Polly: It Takes a Community
On April 1st, 2010, at the age of 50, I was diagnosed with metastatic breast cancer, and it was no April Fool's joke. Just weeks after my annual mammogram and breast exam proved normal, I detected a lump and an ultrasound identified two very large tumors and five affected lymph nodes. The cancer had already spread throughout my liver with over twenty lesions, making it Stage 4.
As the mother of two boys, a daughter and son-in-law, and a wife I was grief-stricken. My husband tragically lost his previous wife to a brain tumor when our eldest son was just seven months old. How could such lightning strike the same family twice? My dedicated oncologist immediately started me on systemic chemotherapy, and for nine months the tumors shrank considerably and most disappeared. Since January 2011, I have been on hormone treatment, and stability has been ongoing. Although I never forget for a moment the uncertainty with which I am living, I am so thankful to be carrying on almost just as before, as a busy mother, teacher, and curator, with the recent gifts of a grandson, great-nephew and great-niece!
Everyone in the metastatic breast cancer community has a powerful story. I share mine to offer hope and to inspire ways to move forward despite difficult odds. I have derived enormous strength and healing from the embrace of a circle of friends and loved ones, reminding my family that we are not making this journey alone. In African cultures where I work, illness belongs to an entire community. When one person is sick, everyone heals together. The concept of illness as something to be shared and addressed as a community drew me to MBCN.
A second source of sustenance has been the role of my work as I try to lead as "normal" a life as possible with my family. In Senegal, where my husband and I have studied art and spirituality for 18 years, work is considered to be sacred, helping people to cope with life's challenges. Cancer has taught me that both the work of teaching and healing are about mediating peoples' experiences of adversity and resilience. Through MBCN, members can find purpose and solidarity as a community that works together.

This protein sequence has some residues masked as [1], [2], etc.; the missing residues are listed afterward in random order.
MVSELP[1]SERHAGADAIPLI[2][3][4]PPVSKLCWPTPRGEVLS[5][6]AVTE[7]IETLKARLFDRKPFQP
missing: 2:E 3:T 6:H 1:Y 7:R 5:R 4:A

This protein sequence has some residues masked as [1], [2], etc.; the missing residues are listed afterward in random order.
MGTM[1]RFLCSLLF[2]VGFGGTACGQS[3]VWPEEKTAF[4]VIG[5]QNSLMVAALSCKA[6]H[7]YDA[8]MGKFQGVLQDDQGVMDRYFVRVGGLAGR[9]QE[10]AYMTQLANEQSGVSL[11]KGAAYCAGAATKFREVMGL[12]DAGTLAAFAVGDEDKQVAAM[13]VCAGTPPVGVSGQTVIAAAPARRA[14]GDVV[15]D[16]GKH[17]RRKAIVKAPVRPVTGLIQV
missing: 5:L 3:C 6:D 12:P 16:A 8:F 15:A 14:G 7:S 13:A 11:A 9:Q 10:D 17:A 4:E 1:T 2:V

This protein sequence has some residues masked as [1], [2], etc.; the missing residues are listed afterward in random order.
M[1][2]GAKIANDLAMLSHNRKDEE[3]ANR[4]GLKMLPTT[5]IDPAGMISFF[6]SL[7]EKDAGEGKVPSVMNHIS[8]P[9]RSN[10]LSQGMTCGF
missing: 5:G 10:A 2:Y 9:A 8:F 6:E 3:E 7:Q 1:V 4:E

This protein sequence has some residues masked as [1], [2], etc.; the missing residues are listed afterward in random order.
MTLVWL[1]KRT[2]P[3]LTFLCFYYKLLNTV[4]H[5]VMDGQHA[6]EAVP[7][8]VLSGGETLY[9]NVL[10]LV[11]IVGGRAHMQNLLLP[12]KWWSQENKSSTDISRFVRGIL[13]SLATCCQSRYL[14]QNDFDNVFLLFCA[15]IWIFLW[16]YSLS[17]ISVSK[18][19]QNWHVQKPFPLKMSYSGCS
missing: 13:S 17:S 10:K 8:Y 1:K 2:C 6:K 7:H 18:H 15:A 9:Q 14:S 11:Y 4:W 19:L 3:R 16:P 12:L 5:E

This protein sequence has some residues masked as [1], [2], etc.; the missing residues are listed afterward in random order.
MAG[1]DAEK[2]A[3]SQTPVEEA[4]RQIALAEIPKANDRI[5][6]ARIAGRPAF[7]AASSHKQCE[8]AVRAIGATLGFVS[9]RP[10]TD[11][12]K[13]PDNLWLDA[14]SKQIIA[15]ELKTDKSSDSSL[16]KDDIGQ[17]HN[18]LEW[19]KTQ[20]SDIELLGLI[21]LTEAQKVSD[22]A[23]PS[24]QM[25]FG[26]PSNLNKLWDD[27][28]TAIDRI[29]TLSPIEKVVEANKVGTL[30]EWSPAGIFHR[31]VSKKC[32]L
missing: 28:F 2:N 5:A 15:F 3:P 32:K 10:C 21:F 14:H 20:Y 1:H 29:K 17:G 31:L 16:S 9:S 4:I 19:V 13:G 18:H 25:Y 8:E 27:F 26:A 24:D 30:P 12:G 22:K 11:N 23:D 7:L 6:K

Finally, what empowers me every single day is my love for my children and husband, and the courage and conviction they bestow upon me. They are my greatest pride and joy, and my most ardent hope is to be here with and for them, to see them thrive. Added to this are my beloved parents and siblings, nieces and nephews, students and closest friends. My oncologist emboldens me with every visit, and my cancer counselor enables me to view this devastating detour as an opening to meaning and insight. Since my diagnosis, I have been committed to live as well and long as possible with my cancer: I call this my Manifesto. Every day I wake up and remind myself that I'm here and absolutely determined to be here, for every second of "now" is a blessing.
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